The book is a new study that examines the contrasting extension of the Anglican Church to England's first two colonies, Ireland and Virginia in the 17th and 18th centuries. It discusses the national origins and educational experience of the ministers, the financial support of the state, and the experience and consequences of the institutions.

The Discourse on Political Pluralism in Early Eighteenth-century England

A Conceptual Study with Special Reference to Terminology of Religious Origin

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Author: Pasi Ihalainen

Publisher: N.A

ISBN: N.A

Category: Pluralism - politiskt begrepp - England - 1700-talet

Page: 375

View: 1440

Pasi Ihalainen's book demonstrates that political pluralism was generally conceptualised through terminology derived from the traditionally dominant religious discourse, which contributed to continuity in critical attitudes towards political parties. Yet significant shifts also occurred in the application of religious terminology of pluralism. These shifts include the gradual secularisation of the vocabularies of the political and of party. There also occurred a decline in the frequency of religious terms, as politics and religion became understood as separate, though analogous, spheres. Terminologies of religious and political pluralism, became more distinct, which facilitated the expression of more positive attitudes towards political pluralism.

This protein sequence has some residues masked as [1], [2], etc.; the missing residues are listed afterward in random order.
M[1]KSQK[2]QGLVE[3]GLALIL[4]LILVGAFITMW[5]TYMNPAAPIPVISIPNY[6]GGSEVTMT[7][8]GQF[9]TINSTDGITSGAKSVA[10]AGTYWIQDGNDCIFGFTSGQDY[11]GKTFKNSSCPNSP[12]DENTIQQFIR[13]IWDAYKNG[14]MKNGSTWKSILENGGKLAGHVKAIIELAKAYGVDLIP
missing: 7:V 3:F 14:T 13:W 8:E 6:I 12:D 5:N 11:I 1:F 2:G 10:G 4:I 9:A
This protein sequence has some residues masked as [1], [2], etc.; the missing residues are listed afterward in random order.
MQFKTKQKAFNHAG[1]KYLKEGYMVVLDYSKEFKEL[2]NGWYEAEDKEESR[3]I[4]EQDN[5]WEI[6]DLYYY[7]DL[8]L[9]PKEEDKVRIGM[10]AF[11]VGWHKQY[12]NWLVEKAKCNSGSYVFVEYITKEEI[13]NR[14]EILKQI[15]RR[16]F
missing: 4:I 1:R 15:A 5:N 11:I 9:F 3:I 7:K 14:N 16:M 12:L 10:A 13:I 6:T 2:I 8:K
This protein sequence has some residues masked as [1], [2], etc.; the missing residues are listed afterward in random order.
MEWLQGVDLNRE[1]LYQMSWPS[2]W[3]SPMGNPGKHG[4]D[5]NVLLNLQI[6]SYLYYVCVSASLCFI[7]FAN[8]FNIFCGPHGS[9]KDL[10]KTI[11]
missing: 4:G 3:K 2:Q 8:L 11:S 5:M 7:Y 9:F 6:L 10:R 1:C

Religion in Victorian Britain: Culture and empire

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Author: Gerald Parsons,John Wolffe,Open University

Publisher: Manchester Univ Pr

ISBN: 9780719051845

Category: History

Page: 359

View: 4699

This book provides a new and important expansion of the first four volumes. It contains both specially written essays and a related compilation of primary sources drawn from the writings of the day. It explores the wider context of religion in Victorian Britain, in relation to its social and cultural environment at home, and in relation to the development of the Empire and its consequences. The introduction provides an overview of scholarship on Victorian religion in the years since the first four volumes were published in 1988, and subsequent essays examine relationships between religion and gender, trace the development of hymns and church music, and survey the history of Christian overseas missions in the Victorian era. The book also includes two innovative biographical studies, of Bishop John William Colenso and of Friedrich Max Muller, which serve to illustrate wider themes. In the final chapter is a pioneering study of the presence of Islam in Victorian Britain.